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Air renewal effectiveness of decentralized ventilation devices with heat recovery

Central ventilation systems with heat recovery have shown their limits especially within the context of building energy retrofit. The difficulties to install these systems in existing buildings, to find available space for devices, air ducts, silencers and fire dampers and to independently control the air flow in each room according to the real ventilation needs have led to an increasing market for decentralized ventilation devices.

Monitoring results and optimization of a façade integrated ventilation concept for building retrofit

An office building of the Fraunhofer Institute for Solar Energy systems (Fraunhofer ISE) in Freiburg was retrofitted in 2012 with an innovative concept based on technology integration in the façade. Prefabricated window modules integrating air inlets and outlets, façade integrated air ducts and a heat and moisture recovery ventilation device were implemented. A long term monitoring was set up including energy, temperature, CO2 and humidity measurements.

Impact of ductwork airtightness and conduction losses on heat recovery efficiency

We have developed a simple model to estimate ductwork leakage and heat conduction losses in steady-state conditions for a balanced ventilation system. Implemented in a spreadsheet, it allows us to calculate their impact on heat recovery efficiency consistently with EN 15241 without the need for a dynamic simulation tool. One case study shows that the global heat recovery of a balanced ventilation system with a nominal heat recovery of 80% can be reduced to less than 50% if the ductwork leakage and thermal resistance are poor.

Experimental performance characterization of a new single room ventilation device with heat recovery

Nowadays, important efforts are made to reduce the residential building energy consumption. In this context, a growing interest for heat recovery ventilation has been observed during the last decades. The present paper focuses on a new single room ventilation with heat recovery. Double flow ventilation is achieved through the integration of the unit into windows ledges. The developed device is particularly suitable compared to traditional centralized heat recovery ventilation units for retrofitted houses due to the absence of air extracting and air pulsing ducts through the house. 

Re heat recovery systems necessary for nearly zero energy buildings in mild climates?

Heat recovery ventilation became an unavoidable element of a passive or nearly zero energy building in Northern and Central Europe countries. Airtightness standards became very tight so that the building is compatible with this ventilation system. As frosting of heat recovery unit consumes a lot of electrical energy, a buried pipe system to smooth air temperature variations became also a necessary system in order to avoid defrosting.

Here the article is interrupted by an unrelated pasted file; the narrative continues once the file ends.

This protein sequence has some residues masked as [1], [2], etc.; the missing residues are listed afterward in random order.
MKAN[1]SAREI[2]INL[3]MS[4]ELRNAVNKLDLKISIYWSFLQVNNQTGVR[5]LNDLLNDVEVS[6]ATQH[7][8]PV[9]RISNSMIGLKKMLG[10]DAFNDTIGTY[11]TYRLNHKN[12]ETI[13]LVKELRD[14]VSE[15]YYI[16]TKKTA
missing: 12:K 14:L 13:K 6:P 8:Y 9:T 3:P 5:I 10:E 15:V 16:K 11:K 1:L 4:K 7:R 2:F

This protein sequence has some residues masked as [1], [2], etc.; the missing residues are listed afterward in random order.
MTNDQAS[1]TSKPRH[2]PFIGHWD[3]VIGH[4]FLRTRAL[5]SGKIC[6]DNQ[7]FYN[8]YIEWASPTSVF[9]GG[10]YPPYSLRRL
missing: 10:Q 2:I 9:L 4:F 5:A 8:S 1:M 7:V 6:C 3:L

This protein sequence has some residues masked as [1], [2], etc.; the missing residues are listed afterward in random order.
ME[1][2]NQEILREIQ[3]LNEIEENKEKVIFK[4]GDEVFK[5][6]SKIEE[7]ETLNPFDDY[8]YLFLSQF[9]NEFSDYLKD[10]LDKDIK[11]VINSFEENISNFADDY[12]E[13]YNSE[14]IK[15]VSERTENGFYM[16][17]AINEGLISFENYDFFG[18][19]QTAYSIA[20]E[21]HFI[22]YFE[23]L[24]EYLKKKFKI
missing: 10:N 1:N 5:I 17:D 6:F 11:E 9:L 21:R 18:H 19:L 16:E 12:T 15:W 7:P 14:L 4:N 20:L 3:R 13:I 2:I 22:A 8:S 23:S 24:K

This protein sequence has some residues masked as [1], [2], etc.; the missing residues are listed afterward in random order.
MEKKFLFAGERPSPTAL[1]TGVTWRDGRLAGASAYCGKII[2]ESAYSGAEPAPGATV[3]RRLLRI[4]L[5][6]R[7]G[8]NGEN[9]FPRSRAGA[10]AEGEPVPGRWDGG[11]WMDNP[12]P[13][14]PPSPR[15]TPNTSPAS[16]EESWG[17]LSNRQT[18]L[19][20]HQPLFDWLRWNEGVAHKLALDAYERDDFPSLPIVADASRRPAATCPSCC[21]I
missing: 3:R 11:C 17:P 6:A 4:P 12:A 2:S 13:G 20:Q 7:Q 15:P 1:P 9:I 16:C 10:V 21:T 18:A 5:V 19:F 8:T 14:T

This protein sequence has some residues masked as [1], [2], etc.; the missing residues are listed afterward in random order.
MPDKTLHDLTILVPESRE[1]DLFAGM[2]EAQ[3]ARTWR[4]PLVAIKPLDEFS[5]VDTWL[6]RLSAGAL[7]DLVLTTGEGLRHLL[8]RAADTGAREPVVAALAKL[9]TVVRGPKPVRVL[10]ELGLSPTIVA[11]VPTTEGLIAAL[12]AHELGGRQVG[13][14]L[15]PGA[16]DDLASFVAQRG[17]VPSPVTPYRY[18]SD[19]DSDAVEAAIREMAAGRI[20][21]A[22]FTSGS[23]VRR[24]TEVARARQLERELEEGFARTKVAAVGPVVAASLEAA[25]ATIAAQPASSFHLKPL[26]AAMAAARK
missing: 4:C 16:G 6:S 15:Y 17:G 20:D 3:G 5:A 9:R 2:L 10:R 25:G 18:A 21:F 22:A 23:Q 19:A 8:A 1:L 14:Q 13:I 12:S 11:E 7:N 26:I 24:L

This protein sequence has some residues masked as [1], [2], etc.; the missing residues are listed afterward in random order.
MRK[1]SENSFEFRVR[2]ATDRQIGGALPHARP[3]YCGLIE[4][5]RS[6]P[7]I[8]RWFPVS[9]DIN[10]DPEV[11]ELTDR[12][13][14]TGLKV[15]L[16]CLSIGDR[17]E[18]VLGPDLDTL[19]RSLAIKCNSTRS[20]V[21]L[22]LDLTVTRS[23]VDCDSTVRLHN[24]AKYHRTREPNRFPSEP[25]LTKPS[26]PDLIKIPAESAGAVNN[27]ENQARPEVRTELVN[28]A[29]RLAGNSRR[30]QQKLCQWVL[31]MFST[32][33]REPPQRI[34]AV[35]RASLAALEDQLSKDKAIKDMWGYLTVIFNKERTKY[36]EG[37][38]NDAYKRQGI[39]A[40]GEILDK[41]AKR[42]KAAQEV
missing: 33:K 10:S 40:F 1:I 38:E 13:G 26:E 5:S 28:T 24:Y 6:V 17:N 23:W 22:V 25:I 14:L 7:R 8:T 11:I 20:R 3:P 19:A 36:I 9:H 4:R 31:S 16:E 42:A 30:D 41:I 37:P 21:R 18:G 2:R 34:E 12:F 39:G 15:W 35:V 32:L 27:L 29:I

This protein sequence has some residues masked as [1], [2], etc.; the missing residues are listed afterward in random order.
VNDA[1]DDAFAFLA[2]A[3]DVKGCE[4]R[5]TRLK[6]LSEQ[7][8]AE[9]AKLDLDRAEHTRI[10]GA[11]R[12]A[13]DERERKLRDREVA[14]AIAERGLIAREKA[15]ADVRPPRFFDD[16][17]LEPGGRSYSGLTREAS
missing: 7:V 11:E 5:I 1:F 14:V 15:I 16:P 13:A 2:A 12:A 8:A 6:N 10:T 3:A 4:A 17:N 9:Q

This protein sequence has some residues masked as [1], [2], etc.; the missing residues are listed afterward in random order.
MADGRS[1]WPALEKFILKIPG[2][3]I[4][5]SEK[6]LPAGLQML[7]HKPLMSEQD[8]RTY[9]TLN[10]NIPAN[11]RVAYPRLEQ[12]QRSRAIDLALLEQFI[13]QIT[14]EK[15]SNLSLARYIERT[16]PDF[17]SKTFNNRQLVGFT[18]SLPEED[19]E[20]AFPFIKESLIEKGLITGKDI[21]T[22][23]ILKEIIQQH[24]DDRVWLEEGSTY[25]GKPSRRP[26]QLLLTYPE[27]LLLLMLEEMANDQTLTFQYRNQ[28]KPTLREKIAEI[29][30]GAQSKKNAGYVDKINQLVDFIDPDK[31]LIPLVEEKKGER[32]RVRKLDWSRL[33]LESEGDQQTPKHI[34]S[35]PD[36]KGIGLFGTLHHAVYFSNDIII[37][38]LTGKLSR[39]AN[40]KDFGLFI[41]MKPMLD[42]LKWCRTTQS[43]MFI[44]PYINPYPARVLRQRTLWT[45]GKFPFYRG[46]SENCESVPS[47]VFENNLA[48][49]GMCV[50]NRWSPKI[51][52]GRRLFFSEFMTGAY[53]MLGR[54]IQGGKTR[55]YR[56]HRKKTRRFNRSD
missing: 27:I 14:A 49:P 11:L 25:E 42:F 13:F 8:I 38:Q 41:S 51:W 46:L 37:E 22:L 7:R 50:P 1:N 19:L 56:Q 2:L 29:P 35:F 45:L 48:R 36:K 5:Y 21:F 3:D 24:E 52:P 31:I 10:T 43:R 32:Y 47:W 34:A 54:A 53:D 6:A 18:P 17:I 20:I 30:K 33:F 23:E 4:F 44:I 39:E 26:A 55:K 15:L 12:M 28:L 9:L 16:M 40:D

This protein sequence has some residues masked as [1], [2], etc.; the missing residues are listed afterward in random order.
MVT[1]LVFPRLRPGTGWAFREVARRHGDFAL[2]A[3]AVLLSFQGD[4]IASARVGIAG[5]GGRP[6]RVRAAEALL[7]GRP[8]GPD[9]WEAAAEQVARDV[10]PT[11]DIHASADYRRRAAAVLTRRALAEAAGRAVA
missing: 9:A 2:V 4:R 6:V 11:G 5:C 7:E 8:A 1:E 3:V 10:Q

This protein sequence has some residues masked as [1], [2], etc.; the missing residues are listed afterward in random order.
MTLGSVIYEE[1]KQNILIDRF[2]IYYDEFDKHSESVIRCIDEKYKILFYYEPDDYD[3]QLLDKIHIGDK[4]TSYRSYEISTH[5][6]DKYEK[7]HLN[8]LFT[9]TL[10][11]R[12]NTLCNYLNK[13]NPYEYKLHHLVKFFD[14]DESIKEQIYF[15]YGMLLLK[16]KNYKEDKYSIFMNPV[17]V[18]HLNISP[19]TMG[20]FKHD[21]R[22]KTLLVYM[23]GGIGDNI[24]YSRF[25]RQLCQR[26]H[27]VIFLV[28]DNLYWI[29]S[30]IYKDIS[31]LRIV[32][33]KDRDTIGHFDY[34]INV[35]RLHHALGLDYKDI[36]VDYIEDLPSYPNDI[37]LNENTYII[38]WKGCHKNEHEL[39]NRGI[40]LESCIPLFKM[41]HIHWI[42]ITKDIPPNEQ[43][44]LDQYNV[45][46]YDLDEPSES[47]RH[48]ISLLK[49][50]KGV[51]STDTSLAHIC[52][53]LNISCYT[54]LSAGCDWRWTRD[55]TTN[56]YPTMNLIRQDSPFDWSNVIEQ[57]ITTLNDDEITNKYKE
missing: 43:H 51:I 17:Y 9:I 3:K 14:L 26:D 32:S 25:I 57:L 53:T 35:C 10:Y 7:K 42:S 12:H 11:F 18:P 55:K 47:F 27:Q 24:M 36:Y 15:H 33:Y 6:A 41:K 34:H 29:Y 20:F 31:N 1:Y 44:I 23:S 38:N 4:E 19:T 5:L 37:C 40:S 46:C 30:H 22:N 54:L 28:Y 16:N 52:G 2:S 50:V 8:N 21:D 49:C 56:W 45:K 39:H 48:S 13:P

Ventilation and energy aspects of food retail buildings

Worldwide the food system is responsible for 33% of GHG emissions. It is estimated that by 2050, total food production should be 70% more than current food production levels.   In the UK, food chain is responsible for around 18% of final energy use and 20% of GHG emissions. Estimates indicate that energy savings of the order of 50% are achievable in food chains by appropriate technology changes in food production, processing, packaging, transportation, and consumption.  

Long term monitoring of residential heat recovery ventilation with ground heat exchange

The monitoring of a demand controlled heat recovery ventilation system with ground heat exchange in a zero-energy building in Groenlo, The Netherlands, revealed interesting practical insights.

Performances of DAHT connected to building airtightness and indoor hygrothermal climate

As building insulation level increases, the coupling of ventilation systems with building enveloppe airtightness becomes an important issue in order to improve buildings energy performances. A building ventilation model can be built on a set of resistances and generators in order to handle infiltration, natural ventilation as well as fan driven air flows. The model is able to assess the indoor air humidity level and the building energy balance.

Heat Recovery in Building Envelopes

Infiltration has traditionally been assumed to contribute to the energy load of a building by an amount equal to the product of the infiltration flow rate and the enthalpy difference between inside and outside. Application of such a simple formula may produce an unreasonably high contribution because of heat recovery within the building envelope. Previous laboratory and simulation research has indicated that such heat transfer between the infiltrating air and walls may be substantial.

Condenser Heat Recovery in Air Conditioning Systems

This paper is based on the first Belgian case study developed in the frame of theIEA-ECBCS annex 48 project.

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